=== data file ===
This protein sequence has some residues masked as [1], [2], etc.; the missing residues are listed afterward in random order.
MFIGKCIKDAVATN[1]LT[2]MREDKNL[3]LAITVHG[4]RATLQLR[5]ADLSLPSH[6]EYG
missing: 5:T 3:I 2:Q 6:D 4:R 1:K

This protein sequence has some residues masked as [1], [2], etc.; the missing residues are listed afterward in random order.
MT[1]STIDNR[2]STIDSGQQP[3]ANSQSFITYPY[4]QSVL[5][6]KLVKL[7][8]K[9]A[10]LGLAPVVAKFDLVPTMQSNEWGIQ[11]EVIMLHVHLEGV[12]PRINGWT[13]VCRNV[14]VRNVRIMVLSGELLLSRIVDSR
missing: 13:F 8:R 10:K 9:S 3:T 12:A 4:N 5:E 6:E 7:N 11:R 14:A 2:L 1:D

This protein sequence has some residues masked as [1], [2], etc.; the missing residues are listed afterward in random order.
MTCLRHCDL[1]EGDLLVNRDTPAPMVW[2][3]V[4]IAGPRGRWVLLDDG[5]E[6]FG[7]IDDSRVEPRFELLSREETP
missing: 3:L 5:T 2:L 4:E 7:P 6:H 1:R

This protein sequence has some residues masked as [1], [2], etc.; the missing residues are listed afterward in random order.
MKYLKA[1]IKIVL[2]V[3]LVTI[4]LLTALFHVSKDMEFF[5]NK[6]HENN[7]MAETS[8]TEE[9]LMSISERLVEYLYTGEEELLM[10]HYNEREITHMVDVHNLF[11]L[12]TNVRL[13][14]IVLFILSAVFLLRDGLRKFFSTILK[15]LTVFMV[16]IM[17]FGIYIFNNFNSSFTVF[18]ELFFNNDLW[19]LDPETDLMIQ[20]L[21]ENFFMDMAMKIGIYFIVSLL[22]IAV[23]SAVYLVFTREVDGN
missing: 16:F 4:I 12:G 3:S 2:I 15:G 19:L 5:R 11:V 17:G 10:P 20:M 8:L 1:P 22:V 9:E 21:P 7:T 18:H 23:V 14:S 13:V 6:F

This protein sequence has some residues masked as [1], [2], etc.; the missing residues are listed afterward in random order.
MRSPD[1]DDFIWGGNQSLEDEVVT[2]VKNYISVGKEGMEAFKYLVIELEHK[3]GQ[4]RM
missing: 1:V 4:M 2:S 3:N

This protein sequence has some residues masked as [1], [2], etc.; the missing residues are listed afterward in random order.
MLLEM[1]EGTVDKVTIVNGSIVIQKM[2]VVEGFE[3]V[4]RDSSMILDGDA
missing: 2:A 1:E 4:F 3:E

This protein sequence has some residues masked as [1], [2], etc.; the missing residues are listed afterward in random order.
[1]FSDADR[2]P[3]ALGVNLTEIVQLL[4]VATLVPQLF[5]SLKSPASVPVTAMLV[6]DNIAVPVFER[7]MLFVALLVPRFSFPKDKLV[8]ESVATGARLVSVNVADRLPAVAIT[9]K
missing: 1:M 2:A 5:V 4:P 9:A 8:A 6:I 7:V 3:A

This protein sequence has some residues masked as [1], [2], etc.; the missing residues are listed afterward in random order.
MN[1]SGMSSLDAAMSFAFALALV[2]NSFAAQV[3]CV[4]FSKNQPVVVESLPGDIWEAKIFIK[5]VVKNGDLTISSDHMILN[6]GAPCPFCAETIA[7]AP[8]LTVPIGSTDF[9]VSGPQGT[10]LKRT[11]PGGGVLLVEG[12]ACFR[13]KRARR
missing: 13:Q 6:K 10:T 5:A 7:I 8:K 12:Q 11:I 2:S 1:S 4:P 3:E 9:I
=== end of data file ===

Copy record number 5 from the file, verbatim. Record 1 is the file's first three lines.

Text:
This protein sequence has some residues masked as [1], [2], etc.; the missing residues are listed afterward in random order.
MRSPD[1]DDFIWGGNQSLEDEVVT[2]VKNYISVGKEGMEAFKYLVIELEHK[3]GQ[4]RM
missing: 1:V 4:M 2:S 3:N